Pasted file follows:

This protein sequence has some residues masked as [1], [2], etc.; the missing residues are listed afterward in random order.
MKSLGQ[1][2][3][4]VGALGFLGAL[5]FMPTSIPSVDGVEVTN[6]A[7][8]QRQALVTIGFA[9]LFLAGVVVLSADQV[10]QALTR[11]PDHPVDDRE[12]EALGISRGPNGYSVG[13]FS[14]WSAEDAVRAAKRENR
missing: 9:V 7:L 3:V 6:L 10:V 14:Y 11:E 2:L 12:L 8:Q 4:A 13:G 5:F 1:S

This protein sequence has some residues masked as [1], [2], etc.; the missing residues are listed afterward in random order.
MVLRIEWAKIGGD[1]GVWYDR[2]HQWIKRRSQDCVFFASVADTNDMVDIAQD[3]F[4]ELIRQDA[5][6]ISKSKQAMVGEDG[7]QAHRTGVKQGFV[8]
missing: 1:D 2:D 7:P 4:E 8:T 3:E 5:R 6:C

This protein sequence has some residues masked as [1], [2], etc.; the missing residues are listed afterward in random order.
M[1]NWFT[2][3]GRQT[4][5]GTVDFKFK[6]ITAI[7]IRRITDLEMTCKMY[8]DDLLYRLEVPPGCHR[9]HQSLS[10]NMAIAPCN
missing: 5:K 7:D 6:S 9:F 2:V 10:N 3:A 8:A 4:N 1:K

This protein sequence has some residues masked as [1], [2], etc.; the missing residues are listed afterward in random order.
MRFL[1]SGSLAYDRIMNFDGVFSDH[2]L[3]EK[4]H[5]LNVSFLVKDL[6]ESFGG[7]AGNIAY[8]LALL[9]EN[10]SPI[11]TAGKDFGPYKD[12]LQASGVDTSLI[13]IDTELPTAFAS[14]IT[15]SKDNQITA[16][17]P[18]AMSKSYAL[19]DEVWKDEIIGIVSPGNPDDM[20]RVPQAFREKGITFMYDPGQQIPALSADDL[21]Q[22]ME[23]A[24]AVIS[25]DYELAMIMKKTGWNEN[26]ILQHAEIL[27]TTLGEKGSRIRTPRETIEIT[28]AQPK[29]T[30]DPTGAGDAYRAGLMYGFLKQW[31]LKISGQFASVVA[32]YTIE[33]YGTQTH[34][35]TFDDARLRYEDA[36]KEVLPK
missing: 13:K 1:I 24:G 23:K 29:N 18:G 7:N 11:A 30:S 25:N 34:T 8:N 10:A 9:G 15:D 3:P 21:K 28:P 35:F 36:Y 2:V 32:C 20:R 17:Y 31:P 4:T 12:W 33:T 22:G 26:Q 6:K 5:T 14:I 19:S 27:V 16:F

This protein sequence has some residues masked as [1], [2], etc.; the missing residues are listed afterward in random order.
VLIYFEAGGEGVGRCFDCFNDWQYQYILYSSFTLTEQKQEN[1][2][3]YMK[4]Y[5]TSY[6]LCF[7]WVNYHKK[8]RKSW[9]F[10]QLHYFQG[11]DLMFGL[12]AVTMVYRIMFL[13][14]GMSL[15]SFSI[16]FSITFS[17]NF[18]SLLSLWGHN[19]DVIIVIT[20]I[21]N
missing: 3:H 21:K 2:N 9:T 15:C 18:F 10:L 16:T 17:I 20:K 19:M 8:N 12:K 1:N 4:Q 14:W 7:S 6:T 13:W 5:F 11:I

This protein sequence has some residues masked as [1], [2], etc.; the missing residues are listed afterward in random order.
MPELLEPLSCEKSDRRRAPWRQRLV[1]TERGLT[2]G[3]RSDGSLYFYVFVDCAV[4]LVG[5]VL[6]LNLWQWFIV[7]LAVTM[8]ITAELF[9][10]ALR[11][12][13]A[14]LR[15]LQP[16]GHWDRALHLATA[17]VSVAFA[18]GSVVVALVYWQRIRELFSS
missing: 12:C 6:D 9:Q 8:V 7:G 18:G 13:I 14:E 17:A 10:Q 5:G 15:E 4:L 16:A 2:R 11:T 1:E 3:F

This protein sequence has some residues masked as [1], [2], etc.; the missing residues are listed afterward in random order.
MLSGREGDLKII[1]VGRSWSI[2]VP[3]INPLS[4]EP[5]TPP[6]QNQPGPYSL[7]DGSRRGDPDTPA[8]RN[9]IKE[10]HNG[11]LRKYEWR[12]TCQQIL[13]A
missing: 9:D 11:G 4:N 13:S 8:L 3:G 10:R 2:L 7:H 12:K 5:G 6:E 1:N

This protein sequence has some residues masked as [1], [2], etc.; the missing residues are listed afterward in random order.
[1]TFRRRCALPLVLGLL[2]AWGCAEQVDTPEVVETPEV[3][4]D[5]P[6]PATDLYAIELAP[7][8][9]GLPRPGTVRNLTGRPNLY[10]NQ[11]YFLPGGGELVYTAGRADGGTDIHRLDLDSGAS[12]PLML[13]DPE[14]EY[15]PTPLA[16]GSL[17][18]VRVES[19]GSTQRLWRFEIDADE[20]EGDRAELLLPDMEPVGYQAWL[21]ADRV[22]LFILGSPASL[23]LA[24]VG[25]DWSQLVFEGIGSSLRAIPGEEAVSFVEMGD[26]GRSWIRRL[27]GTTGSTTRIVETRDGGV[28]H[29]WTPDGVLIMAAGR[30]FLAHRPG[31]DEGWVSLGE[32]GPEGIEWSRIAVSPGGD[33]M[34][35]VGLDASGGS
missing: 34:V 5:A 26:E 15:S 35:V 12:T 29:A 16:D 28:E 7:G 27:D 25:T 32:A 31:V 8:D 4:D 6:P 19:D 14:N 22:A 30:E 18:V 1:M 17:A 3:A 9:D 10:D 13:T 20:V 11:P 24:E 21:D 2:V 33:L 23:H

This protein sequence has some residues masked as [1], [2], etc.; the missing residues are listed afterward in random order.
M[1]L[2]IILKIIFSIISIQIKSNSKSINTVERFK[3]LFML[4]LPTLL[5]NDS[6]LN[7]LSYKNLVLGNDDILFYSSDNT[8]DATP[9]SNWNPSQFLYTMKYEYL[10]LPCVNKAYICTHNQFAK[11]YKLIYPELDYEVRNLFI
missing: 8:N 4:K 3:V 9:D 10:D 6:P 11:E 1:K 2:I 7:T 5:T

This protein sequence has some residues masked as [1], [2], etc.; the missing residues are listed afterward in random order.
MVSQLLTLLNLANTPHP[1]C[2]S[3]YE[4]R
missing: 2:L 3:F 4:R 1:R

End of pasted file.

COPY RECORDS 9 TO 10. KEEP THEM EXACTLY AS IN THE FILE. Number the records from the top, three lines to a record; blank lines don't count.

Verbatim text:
This protein sequence has some residues masked as [1], [2], etc.; the missing residues are listed afterward in random order.
M[1]L[2]IILKIIFSIISIQIKSNSKSINTVERFK[3]LFML[4]LPTLL[5]NDS[6]LN[7]LSYKNLVLGNDDILFYSSDNT[8]DATP[9]SNWNPSQFLYTMKYEYL[10]LPCVNKAYICTHNQFAK[11]YKLIYPELDYEVRNLFI
missing: 8:N 4:K 3:V 9:D 10:D 6:P 11:E 1:K 2:I 7:T 5:T

This protein sequence has some residues masked as [1], [2], etc.; the missing residues are listed afterward in random order.
MVSQLLTLLNLANTPHP[1]C[2]S[3]YE[4]R
missing: 2:L 3:F 4:R 1:R